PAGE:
First up in this year long series of retreats was the Cultivating Emotional Balance Teacher Training Led by Eve Ekman ( The Daughter of Paul Ekman ) and Alan Wallace. The original reason i wanted to do this training was mostly to spend some time with Alan Wallace personally. For those of you who are not familiar with him , i highly recommend you check him out. He has written many books on practical meditation practice with a deep appreciation of modern science, as well as criticizing views in modern science that are not based on fact and harmful to society. Such as the stand point of scientific materialism, which claims the only things that are real and important are physical and quantifiable, reducing the enormous capacity and mystery of the mind to complex configurations of brain activity. I’ll be writing much of his framework here, but if i could recommend one book that was the basis of this training it would be “Genuine Happiness”. In addition to Alan, I was interested in receiving a credible training and certification to teach a complex framework of meditation in a secular fashion, that would be beneficial across many areas. What i actually experienced from this training was far more than i would have anticipated and I am incredibly grateful to have the opportunity to be a part of it.
From the CEB Web site:
“Cultivating Emotional Balance is a research project, which arose from a dialogue between biobehavioral scientists studying emotion and the Dalai Lama, Buddhist monks, and scholars at the Mind and Life Institute in Dharamsala, India in March of 2000. This meeting was one in a series sponsored by the Mind and Life Institute to foster an interchange between Buddhist tradition and Western science.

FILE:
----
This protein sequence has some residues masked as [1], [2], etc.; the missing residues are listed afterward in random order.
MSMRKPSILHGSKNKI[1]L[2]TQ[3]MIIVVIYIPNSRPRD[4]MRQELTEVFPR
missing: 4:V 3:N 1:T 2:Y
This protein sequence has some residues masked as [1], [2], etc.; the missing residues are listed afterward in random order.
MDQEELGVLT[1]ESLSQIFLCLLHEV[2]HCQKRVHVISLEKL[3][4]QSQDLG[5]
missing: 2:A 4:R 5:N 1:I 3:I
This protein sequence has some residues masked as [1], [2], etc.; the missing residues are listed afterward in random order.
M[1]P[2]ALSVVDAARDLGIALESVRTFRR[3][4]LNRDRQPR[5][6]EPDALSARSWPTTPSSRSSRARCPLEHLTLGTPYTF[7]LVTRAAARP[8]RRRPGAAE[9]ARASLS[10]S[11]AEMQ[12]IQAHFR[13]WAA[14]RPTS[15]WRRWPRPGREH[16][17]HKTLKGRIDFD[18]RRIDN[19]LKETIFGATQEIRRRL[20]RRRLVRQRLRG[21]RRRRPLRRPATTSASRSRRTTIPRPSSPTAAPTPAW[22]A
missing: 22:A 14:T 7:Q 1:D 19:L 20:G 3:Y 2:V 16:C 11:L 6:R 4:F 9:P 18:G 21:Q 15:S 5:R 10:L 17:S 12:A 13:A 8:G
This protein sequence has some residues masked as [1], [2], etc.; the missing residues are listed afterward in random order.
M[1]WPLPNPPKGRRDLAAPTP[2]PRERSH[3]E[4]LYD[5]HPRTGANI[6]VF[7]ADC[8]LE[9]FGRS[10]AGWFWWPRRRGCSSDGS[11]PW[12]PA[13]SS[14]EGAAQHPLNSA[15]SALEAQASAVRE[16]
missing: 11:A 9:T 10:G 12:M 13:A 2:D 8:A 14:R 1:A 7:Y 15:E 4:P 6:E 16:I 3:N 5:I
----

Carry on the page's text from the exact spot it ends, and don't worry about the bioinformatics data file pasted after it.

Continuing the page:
At this meeting, the Dalai Lama asked scientists if they could conduct research to determine whether or not secularized Buddhist practices would be helpful to Westerners dealing with “destructive” emotional experiences. In response to this request, Dr. Paul Ekman and Dr. B. Alan Wallace, developed a training program that integrated Buddhist contemplative practices with Western techniques for dealing with negative emotional experiences. The training’s purpose is to reduce emotional responses that are destructive to self and others and enhance compassion and empathy. This research project, “Cultivating Emotional Balance In Challenging Times” (CEB), is the result of that interchange.”
The training was broken down into two parts. For the first two weeks we would spend time with Eve Ekman Learning emotional skills based on the framework of her father Paul Ekman. The last 3 weeks would be a retreat led by Alan focusing on attentional balance (shamatha meditation), cognitive balance (the four applications of mindfulness) and conative / emotional balance (the four immeasurables).
I’ll start with a summary of the emotional skills which is the western psychological portion of the training. If your interested in learning more most of the material can be found in the book “Emotions Revealed” by Paul Ekman.
The idea of emotional balance is not to get rid of our emotions. Emotions are necessary aspects of our conscious experience. Not only is it not possible to turn them off I’m not sure anyone would really want to. There are obviously the emotions that we enjoy, and then ones we don’t and sometimes wish they would go away. There isn’t a problem with the constructive ones, but its the destructive ones we would like to have better control over. Among the seven major families of emotions ( Anger, Fear, Sadness, Disgust, Contempt, Surprise Happiness) any one of them can be experienced in a constructive or destructive way. Constructive emotions furthers cooperation/collaboration between you and the other person(s) in a way that will benefit humanity, or at least not be harmful to the other person or to others who are not present. Destructive emotions create conflict and separation and may led to regrettable episodes.
Cultivating Emotional Balance means creating choice:
• Whether to engage emotionally